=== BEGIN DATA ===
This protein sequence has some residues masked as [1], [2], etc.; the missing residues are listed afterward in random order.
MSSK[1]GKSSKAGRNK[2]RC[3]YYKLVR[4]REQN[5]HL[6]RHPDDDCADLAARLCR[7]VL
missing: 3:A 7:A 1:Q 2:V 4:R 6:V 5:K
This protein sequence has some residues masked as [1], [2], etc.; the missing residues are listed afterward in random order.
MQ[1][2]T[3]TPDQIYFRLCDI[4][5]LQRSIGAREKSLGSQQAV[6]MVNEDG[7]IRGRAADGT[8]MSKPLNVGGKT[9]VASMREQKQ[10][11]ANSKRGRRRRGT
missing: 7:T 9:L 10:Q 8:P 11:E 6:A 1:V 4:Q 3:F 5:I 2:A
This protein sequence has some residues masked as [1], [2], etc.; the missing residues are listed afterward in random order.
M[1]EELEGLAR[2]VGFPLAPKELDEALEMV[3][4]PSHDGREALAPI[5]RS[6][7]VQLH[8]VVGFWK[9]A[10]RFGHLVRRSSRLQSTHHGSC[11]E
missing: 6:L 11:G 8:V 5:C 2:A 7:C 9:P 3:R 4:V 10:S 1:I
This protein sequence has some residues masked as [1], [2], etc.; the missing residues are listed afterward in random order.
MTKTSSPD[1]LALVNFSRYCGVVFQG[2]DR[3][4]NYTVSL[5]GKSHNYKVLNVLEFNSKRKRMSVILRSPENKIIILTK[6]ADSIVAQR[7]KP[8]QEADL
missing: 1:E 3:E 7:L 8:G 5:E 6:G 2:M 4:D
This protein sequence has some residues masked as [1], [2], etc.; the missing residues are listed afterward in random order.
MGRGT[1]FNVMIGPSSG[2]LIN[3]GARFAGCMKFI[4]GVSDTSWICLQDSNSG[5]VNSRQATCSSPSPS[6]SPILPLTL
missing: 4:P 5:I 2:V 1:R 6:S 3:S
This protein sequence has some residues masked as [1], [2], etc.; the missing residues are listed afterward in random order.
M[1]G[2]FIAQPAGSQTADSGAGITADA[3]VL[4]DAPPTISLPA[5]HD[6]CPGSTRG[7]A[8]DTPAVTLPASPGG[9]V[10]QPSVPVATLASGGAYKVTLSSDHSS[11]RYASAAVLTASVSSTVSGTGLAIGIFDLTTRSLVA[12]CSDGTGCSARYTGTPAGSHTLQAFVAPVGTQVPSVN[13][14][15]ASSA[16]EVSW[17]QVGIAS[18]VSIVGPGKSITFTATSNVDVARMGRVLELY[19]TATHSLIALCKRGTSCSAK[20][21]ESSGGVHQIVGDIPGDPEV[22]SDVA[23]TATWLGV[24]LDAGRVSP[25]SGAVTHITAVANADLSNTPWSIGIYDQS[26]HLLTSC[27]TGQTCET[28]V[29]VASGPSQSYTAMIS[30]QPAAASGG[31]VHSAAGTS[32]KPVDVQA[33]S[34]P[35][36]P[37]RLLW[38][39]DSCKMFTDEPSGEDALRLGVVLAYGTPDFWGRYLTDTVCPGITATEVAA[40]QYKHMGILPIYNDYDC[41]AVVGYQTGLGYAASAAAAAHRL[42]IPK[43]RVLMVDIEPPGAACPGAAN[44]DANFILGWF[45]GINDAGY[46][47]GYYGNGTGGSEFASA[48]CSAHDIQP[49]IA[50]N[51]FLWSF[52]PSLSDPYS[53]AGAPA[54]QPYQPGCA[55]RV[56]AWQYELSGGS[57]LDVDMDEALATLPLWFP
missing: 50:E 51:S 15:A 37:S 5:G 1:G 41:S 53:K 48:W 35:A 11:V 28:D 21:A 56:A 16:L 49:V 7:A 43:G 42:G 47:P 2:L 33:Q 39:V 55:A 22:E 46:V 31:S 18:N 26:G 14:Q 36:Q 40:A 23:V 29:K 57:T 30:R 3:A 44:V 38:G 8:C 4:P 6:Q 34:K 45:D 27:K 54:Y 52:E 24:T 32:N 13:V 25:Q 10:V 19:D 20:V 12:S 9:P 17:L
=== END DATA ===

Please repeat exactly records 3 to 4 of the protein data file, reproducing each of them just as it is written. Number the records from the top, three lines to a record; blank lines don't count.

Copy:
This protein sequence has some residues masked as [1], [2], etc.; the missing residues are listed afterward in random order.
M[1]EELEGLAR[2]VGFPLAPKELDEALEMV[3][4]PSHDGREALAPI[5]RS[6][7]VQLH[8]VVGFWK[9]A[10]RFGHLVRRSSRLQSTHHGSC[11]E
missing: 6:L 11:G 8:V 5:C 2:A 7:C 9:P 3:R 4:V 10:S 1:I
This protein sequence has some residues masked as [1], [2], etc.; the missing residues are listed afterward in random order.
MTKTSSPD[1]LALVNFSRYCGVVFQG[2]DR[3][4]NYTVSL[5]GKSHNYKVLNVLEFNSKRKRMSVILRSPENKIIILTK[6]ADSIVAQR[7]KP[8]QEADL
missing: 1:E 3:E 7:L 8:G 5:E 6:G 2:M 4:D